Now that I have my blog set up and it looks great, I’d like to tell you all about how I was introduced to post_mortem.
I’ve been slowly working on and off on a CLI tool to query DNS records because of an issue I found at work. Initially I didn’t realize that this had already been done until one of my friends had told me:
“Oh, you’re implementing
Anyways, I had been using the dnspython
library to do this, but I was being very specific with my imports, which
meant the exception classes I needed were not being imported. For example,
in dnspython there is the
NoAnswer exception class, which gets thrown
when the DNS response does not contain an answer to the question, such as:
“What are the TXT records of a given domain?” when the domain doesn’t have TXT records.
I could not catch this exception until I explicitly imported it, but there were even more situations that I could not catch because I just didn’t know about them!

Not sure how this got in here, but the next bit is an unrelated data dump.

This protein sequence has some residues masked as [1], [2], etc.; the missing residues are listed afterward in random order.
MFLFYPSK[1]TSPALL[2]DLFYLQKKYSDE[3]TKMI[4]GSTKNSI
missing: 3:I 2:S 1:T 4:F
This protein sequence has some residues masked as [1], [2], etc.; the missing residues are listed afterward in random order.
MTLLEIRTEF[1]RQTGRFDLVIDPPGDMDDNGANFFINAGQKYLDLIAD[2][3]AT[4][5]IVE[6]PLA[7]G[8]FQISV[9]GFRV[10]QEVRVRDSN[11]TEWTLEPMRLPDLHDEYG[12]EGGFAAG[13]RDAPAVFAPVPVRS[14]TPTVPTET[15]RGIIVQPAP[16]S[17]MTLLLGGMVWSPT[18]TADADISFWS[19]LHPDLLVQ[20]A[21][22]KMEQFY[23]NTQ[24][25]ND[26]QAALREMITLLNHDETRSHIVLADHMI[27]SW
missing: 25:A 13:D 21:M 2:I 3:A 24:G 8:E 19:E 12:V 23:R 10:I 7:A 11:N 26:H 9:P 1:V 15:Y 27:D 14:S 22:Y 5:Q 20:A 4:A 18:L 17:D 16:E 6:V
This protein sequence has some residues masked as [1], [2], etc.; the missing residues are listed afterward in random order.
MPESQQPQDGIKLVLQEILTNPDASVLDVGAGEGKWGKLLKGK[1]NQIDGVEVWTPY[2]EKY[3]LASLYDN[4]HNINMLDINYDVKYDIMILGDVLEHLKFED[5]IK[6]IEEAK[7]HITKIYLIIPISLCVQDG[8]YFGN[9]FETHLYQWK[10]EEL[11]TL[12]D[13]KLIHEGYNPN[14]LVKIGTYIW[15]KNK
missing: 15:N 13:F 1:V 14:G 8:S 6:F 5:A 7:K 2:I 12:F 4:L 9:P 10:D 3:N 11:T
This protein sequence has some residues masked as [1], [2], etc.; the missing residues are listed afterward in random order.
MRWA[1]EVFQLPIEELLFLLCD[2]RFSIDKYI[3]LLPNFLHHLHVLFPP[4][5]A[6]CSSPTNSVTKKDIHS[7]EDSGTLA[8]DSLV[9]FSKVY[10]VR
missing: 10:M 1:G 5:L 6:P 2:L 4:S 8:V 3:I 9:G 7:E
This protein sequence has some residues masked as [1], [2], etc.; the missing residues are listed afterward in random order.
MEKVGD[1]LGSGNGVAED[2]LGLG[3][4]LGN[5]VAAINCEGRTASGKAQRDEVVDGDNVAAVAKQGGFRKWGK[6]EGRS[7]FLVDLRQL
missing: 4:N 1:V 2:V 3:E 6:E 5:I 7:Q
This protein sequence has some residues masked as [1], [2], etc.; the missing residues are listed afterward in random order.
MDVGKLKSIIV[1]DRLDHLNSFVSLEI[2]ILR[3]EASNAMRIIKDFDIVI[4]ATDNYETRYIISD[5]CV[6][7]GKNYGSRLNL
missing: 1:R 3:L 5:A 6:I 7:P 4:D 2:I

So I asked a friend for help, and they told me to try pdb. I don’t use pdb often, but I did this time and was still stuck, then my friend said to try post_mortem, and to wrap it around the main function block.
I included here so you can see how easy it is:
if __name__ == '__main__': try: main() except Exception as e: from pdb import post_mortem post_mortem()
It is pretty simple, but it allowed me to climb up and down the stack and find out what exceptions weren’t being caught so that I could explicitly import their respective classes. It really blew my mind to have such a powerful tool, it must be new, right? Nope! It’s been in Python since Python 2.
Thanks for reading!